Asset Tracking

Diligent record-keeping is at the heart of efficient asset tracking, but the requirements and benefits are not yet widely understood, addressed and realized. Few operators maintain up-to-date documentation with detailed information about hardware and software versions. As devices become more interconnected and their life cycles get shorter, accurate documentation will grow in importance.

Keeping track of repairs is essential for identifying chronically faulty equipment or abusive operators. A simple spreadsheet may be sufficient, although a specialized and sophisticated asset tracker application can control work in the shop, ownership, maintenance schedules, programming upgrades, inventory checks, installation and structural maintenance. You can set it up for asset management reporting, and make departments responsible for their assets and control access.

Tracking network devices and subsystems

Most radio system owners rely on their radio equipment vendors in this area. This works well as long as you have a good vendor relationship. In a standards-based P25 system where equipment may come from different vendors, you should create and maintain a centralized, unified database for all network elements.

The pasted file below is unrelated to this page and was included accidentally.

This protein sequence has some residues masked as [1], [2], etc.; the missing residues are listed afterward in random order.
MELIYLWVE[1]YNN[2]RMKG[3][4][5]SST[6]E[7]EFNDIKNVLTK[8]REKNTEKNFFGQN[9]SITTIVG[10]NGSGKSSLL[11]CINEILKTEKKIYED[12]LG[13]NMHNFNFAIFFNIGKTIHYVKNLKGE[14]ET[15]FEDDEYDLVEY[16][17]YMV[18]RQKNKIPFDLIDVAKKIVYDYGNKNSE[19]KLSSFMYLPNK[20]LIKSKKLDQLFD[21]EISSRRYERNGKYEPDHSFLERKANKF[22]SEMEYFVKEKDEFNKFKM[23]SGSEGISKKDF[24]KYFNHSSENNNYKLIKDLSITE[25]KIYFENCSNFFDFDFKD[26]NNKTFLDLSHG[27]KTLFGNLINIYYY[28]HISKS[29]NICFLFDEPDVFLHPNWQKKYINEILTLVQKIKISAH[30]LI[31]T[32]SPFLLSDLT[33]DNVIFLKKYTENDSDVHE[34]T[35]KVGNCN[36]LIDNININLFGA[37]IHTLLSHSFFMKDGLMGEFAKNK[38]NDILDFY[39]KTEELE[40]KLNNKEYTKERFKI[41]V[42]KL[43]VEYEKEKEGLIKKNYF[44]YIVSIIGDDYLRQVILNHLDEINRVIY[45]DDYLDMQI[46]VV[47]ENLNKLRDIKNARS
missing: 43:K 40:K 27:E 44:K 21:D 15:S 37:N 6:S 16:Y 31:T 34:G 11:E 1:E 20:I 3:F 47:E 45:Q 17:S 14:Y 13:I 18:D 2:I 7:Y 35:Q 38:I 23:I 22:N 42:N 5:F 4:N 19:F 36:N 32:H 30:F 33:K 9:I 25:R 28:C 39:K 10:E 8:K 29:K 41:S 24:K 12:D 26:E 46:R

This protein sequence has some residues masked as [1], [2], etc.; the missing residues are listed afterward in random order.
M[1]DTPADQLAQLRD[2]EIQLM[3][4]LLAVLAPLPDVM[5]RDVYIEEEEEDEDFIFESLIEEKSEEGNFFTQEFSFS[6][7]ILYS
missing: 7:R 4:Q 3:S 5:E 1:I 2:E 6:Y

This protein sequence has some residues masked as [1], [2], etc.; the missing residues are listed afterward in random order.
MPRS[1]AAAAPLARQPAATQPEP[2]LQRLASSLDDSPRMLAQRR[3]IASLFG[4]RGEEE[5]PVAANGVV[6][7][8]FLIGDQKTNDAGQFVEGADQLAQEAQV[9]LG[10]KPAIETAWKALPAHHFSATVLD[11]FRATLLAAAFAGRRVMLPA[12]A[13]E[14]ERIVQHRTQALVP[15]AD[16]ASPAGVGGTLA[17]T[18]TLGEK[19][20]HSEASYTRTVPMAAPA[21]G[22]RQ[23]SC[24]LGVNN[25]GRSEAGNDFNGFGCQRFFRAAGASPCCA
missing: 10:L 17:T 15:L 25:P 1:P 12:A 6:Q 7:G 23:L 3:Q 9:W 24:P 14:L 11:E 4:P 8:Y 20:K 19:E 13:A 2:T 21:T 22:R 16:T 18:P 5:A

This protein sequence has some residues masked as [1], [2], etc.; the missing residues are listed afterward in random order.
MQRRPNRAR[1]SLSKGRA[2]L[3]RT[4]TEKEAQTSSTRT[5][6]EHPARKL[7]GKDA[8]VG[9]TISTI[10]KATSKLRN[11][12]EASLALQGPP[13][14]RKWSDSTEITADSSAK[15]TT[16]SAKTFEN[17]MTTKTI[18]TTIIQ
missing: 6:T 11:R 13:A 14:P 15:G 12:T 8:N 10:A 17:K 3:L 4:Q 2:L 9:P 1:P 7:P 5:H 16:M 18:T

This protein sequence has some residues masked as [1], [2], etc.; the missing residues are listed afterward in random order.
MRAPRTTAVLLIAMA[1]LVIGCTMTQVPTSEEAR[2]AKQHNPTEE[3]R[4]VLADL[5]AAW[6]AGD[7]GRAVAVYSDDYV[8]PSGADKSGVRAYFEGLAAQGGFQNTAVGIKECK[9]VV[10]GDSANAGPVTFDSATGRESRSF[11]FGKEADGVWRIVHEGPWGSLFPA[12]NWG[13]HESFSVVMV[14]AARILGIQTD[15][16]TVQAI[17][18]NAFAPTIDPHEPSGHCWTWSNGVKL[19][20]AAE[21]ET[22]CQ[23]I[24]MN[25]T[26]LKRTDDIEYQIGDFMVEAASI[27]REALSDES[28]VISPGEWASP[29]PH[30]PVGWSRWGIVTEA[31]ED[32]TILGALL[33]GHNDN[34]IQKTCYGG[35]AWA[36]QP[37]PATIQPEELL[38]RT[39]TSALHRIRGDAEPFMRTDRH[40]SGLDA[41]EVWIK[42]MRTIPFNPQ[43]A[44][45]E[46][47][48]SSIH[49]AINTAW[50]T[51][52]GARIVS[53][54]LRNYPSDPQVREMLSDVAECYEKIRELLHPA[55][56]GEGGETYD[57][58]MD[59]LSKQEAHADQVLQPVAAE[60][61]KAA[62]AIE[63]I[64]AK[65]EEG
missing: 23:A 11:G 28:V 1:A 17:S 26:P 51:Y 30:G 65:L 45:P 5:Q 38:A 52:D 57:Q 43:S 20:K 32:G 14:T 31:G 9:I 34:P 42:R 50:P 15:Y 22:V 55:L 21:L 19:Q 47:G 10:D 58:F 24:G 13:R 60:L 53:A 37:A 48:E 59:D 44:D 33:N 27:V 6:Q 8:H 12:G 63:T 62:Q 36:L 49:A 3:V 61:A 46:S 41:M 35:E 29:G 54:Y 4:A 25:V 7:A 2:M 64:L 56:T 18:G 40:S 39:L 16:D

Tracking subscriber equipment

Maintaining subscriber information is important for day-to-day operations and for future planning, so it is easy to justify the cost/benefit for asset tracking tools.

Few systems have formal asset tracking processes for subscriber equipment. This is hard to understand, given that radios are expensive, and those who use asset tracking tools are so enthusiastic about their value.

Of course any database relies on accurate input, and it is common for record keeping to deteriorate over time. For the best results, you should purchase the best tool you can afford, and use it consistently, but even a basic spreadsheet or database is better than nothing at all.

Publicly-funded projects often demand that you track any item worth more than $100. Good processes will mean fewer unpleasant surprises at audit, and give you solid information when upgrading or replacing your system in the future. Here are some guidelines.

  • Delegate responsibility for keeping track of information to one person.
  • Use maintenance records to track assets, and to assess reliability for replacement purposes.
  • Control access for accountability
  • Outsourcing maintenance services can compromise recording of system information. Establish clear, common processes with support partners.

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